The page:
Bring out your indoor plants – they flourish outdoors in the summer as long as you keep an eye on sun exposure, which can burn them. Rubber plants, schefflera and Christmas cactus are ideal for the outside.

When grouping containers, remember the 3-5-7 principle — grouping in threes or fives or sevens. If you’re attaching pots to the fence, position at eye level because if they’re placed on top of the rail, you’ll see only the bottom of the pot when sitting down.

And finally, do add some garden accents. There’s nothing like the sound of water burbling all summer so add a water feature. Add a fire pit while you’re at it — summer evenings can be chilly, though it’s also handy to have a basket of pashminas at the ready for wrapping around your shoulders.

Lisa Rogers is the exclusive interior designer for Dunpar Homes.

Lisa has shared her style and design expertise on popular television programs, such as Canadian Living TV, House & Home TV and The Shopping Channel.

Lisa is one of the most familiar faces on CityTV’s Cityline as a regular guest expert for fashion and image, health and wellness and interior design.


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Big Style, Small Spaces: Bring Spring In

Big Style, Small Spaces: Bring Spring In

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Big Style, Small Spaces: Bring Spring In

by Lisa Rogers

Simple ways to embrace a new season indoors

There’s no denying that spring has us excited to embrace nature and the fresh air again, so while we work on prepping our patio and outdoor space, what are some simple ways we can bring the season indoors? Here, six of my favourite tips!

1. Pared-down, simple and stunning: Clip your backyard blossoms and scatter in different vases of different shapes, sizes and colours throughout your home. It’s a casual yet sophisticated way of celebrating the vitality of the season.

2. Don’t just spring clean, spring edit: You know how big I am in editing your home. Clean up over-stuffed bookshelves by removing all the novels you read during the colder season, clean out your pantry of winter fare and stock with new seasonal finds and swap out heavy, thick throws, blankets and pillows for their lighter, airier counterparts.

3. Clutter-free: This isn’t that dissimilar from above, but it’s time to get rid of all the accumulated clutter you have. Keep a few of your favourite pieces, trinkets, vases or other accessories on display, but others retire to storage and rotate when the mood strikes.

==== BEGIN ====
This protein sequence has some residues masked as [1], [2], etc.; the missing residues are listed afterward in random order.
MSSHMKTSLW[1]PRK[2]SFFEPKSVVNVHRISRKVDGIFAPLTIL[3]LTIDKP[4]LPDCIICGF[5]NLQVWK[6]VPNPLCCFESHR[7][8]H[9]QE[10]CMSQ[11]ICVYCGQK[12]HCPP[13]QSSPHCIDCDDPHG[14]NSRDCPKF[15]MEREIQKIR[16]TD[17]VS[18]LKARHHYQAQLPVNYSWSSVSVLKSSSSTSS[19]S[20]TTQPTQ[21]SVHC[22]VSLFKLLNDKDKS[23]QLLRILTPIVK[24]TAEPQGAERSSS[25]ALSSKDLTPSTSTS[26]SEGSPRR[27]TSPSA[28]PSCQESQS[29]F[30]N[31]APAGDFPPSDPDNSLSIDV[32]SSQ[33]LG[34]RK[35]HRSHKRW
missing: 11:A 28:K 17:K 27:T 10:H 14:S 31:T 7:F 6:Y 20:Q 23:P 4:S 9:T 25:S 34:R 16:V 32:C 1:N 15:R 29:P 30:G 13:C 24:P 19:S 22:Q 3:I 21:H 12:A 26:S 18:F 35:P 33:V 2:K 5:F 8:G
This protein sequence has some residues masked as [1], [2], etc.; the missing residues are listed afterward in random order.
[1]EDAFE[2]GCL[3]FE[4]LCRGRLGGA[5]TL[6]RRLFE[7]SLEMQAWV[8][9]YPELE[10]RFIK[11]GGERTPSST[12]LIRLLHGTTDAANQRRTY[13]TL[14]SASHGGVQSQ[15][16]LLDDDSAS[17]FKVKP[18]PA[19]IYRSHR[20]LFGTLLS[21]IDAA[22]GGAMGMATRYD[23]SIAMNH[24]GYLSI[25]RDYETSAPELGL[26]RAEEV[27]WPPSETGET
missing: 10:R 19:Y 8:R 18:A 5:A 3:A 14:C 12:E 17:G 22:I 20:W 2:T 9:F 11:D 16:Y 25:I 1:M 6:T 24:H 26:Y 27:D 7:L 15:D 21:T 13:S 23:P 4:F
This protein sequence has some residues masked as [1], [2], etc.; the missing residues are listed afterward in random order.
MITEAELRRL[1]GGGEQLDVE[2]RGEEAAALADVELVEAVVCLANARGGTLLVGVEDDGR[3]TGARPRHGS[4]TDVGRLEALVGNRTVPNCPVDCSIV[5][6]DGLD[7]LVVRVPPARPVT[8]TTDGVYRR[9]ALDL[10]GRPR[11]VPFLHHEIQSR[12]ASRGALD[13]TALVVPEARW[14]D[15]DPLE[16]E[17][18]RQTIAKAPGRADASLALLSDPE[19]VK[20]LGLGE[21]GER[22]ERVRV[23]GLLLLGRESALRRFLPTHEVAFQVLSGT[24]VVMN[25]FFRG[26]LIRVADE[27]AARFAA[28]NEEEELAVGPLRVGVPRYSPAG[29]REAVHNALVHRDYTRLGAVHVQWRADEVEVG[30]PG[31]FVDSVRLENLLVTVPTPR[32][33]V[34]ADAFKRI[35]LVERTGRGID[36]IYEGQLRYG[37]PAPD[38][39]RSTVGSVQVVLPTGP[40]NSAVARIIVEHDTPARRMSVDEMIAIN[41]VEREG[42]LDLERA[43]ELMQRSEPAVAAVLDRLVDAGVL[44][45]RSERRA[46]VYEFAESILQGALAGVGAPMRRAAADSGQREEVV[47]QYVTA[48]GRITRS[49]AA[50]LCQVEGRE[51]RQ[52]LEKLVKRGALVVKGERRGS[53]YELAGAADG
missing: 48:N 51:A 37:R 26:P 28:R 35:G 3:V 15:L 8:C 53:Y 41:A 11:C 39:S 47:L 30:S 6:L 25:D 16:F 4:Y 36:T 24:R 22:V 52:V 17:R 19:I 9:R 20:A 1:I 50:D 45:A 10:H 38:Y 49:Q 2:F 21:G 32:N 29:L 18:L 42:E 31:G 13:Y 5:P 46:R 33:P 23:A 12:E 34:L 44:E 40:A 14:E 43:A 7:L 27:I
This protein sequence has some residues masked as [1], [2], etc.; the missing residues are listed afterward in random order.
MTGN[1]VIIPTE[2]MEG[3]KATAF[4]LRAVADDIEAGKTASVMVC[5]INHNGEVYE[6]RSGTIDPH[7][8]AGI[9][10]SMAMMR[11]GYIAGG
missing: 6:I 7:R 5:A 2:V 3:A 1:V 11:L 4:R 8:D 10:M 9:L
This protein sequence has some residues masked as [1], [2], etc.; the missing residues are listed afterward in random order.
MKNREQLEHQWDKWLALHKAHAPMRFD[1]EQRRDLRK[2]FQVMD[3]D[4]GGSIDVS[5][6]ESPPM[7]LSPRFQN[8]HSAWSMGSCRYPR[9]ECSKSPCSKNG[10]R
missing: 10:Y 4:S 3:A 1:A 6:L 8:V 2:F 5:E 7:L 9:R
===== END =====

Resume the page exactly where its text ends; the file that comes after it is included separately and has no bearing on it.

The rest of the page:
4. Break out the bright colours: A coral throw, perhaps? Or what about a new bold piece of art? Have fun with it and think of spring-friendly shades like lemon, peach, lavender or mint green. But, in saying that, reserve these new additions to “pops” of colour throughout your home, while keeping everything else neutral in tones. That way you’re giving your space a roomy, airy feel. Also, while you’re at it, swap out your heavy sets of sheets and down comforters for much cooler cottons and linens.

5. Add some houseplants or flowers: Pots, plants or vases are the easiest way to bring spring in. Little succulents are very charming, and who can forget the rainbow colours of beautiful tulips?

6. Indoor herb garden: Don’t just limit all the new plant life that grows in the springtime outdoors. An indoor herb garden is a lovely way to bring some of nature inside. And the scent fresh herbs emit? Divine! Grab a few small pots, some potting soil and the seeds of some of your favourite herbs. You need the right amount of light, so be sure to start your set-up in a place where you know you’ll get ample natural light (near a window sill, or in it, is ideal). The easiest herbs to grow are chives, mint, parsley, basil, thyme and rosemary. Plant them all and watch them grow.

Lisa Rogers is the exclusive interior designer for Dunpar Homes (DunparHomes.com).

Lisa has shared her style and design expertise on popular television programs, such as Canadian Living TV, House & Home TV and The Shopping Channel.

Lisa is one of the most familiar faces on CityTV’s Cityline as a regular guest expert for fashion and image, health and wellness and interior design.


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Big Style, Small Spaces: Book Worm

Big Style, Small Spaces: Book Worm

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Big Style, Small Spaces: Book Worm

by Lisa Rogers

Books aren’t only a treasure to read, but also to hold and display

Whoever said anything about books being obsolete hasn’t met an interior designer! Because, to us, books aren’t only a treasure to read, but also to hold and display – on your shelves and coffee table. They add weight and layers to a room, and the sense that the space has been lived in and curated by someone who cares.

I love going to the bookstore and browsing through the coffee table books – about gardening, interior design, cooking, fashion and photography. There’s nothing quite like a gorgeous coffee table book for inspiration. Browsing interiors or gardens online doesn’t compare – you can’t sit on the sofa in front of the fire, a cup of tea at hand and with the computer in your lap in quite the same way as a big fat book.